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Louboutin v Van Haren Schoenen: CJEU interpretation of Shape

Christian Louboutin v Van Haren Schoenen and the CJEU’s interpretation of ‘shape’ within Article 3(1)(e)(iii) of Directive 2008/95.

For those who may not have been privy to the long ongoing legal battle between Louboutin (a French footwear designer whose high-end stilettos incorporate shiny red-lacquered soles which has become his signature mark) and Dutch retailer Van Haren Schoenen, the dispute began when Louboutin sued Van Haren for selling high-heeled women’s shoes with red soles.

The initial decision went in Louboutin’s favour but Van Haren challenged the validity of Louboutin’s non-traditional trade mark registration for the application of the colour red to the sole of a high-heeled shoe as shown on the image (above, right) (also known as a ‘position mark’).

Van Haren argued that the registration was invalid on the basis of Article 3(1)(e)(iii) of Directive 2008/95/EC which provides that a sign shall not be registered or, if registered, shall be liable to be declared invalid in circumstances where the sign consists exclusively of the shape which gives substantial value to the goods (such as the shape of a cut diamond). Put another way, Van Haren claimed that the registration consists of a two-dimensional mark (the colour red) which conforms to the shape of the shoe and gives substantial value.

The Dutch Court took the view that, having regard to the graphic representation of the registration, as well as its description, the colour is inextricably linked to the shoe sole meaning, therefore, that the mark cannot be regarded merely as a two-dimensional figurative mark.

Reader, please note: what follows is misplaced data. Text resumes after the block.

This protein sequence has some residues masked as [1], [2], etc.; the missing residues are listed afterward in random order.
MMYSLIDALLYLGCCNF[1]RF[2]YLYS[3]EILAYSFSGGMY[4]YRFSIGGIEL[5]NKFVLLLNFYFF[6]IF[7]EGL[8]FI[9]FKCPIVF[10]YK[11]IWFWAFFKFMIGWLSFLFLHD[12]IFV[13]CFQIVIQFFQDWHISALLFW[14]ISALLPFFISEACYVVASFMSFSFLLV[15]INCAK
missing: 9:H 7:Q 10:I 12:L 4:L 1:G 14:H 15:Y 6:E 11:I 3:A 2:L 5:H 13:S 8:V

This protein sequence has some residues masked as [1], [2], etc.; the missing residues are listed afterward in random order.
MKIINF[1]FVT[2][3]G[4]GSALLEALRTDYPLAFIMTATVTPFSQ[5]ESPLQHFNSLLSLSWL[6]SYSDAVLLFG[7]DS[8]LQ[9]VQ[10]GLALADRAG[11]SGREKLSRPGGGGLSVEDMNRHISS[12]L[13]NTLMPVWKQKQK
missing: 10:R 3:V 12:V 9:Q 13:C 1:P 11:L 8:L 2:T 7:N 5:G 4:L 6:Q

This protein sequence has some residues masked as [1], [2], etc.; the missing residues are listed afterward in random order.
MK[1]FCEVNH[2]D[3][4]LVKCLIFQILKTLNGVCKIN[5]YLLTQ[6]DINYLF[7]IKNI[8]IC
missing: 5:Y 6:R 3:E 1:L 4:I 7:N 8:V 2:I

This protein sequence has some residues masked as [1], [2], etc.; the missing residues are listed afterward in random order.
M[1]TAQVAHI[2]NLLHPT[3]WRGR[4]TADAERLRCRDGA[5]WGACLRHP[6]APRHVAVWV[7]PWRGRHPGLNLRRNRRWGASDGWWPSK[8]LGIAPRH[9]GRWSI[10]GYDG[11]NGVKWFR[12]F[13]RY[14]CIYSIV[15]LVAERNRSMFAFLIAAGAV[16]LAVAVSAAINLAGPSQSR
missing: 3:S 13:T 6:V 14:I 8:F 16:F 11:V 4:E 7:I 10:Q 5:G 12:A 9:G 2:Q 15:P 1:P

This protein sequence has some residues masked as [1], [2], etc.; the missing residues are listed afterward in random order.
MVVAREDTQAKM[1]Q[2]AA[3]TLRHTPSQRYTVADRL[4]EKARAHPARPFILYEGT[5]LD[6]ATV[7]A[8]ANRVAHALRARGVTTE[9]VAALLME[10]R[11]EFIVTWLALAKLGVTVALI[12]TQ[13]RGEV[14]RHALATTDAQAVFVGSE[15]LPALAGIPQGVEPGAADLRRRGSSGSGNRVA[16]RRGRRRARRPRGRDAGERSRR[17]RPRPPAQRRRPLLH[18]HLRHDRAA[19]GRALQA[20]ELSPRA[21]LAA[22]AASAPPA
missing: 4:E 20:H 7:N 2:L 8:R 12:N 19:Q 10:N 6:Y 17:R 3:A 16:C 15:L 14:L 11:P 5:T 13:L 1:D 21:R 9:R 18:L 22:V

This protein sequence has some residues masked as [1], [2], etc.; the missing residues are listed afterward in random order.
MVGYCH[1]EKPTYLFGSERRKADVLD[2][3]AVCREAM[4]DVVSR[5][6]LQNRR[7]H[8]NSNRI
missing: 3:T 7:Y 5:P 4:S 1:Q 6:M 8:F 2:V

It further agreed that the sole does give substantial value to shoes marketed by Louboutin as that colour forms part of the appearance of those shoes and plays an important role in a consumer’s decision to purchase them.

As a result, following two Advocate General’s opinions (the latest opinion can be read online at https://dycip.com/louboutin) the CJEU was asked to consider whether the notion of ‘shape’, within the exclusions of Article 3(1)(e)(iii), is limited to the three dimensional properties of the goods in question, such as their contours, measurements and volume (expressed three-dimensionally), or broad enough to include other (non-three-dimensional) properties of the goods, such as their colour.

As the Directive provides no definition to the term ‘shape’, the meaning and scope of that concept had to be determined by, inter alia, applying the usual meaning of the word in everyday language.

In the context of trade mark law and as defined by the European Commission, ‘shape’ is understood as meaning a set of lines or contours that outline the product concerned.

Consequently, whilst the shape of a product (or part of it) plays a role in creating an outline for the colour, it cannot be held that a sign consists of that shape in the case where the registration of the mark did not seek to protect that shape but, instead, sought merely to protect the application of a colour to a specific part of that product. In this instance, the mark wasn’t related to a specific shape of sole for high heeled shoes since the description of the mark explicitly states that “the contour of the shoe is not part of the trade mark but is intended to show the positioning of the mark” (emphasis added). It could also not be said that the mark consisted ‘exclusively’ of a shape in circumstances where the main element of the sign is a specific colour designated by an internationally recognised identification code.

As a result, the CJEU ruled that a sign consisting of a colour applied to the sole of a high-heeled shoe, such as that at issue in the main proceedings, does not consist exclusively of a ‘shape’, within the meaning of Article 3(1)(e)(iii).

In short

Whilst position marks have in theory become an accepted and recognised form of trade mark following the implementation of the 2017/1001 Regulation in October 2017, they tend to be difficult to register. This decision may however provide some useful guidance that may assist in assessing the registrability of other position marks.

Additional AG opinion in Louboutin v Van haren Schoenen

In September 2017, we reported Advocate General Szpunar’s opinion in Louboutin v Van Haren Schoenen. Following the June 2017 opinion, the case was reassigned to the Grand Chamber – composed of thirteen judges, rather than the usual three or five for CJEU chambers. A further hearing was held in November 2017 and the Advocate General has issued an additional opinion. Read our update following the November 2017 hearing.

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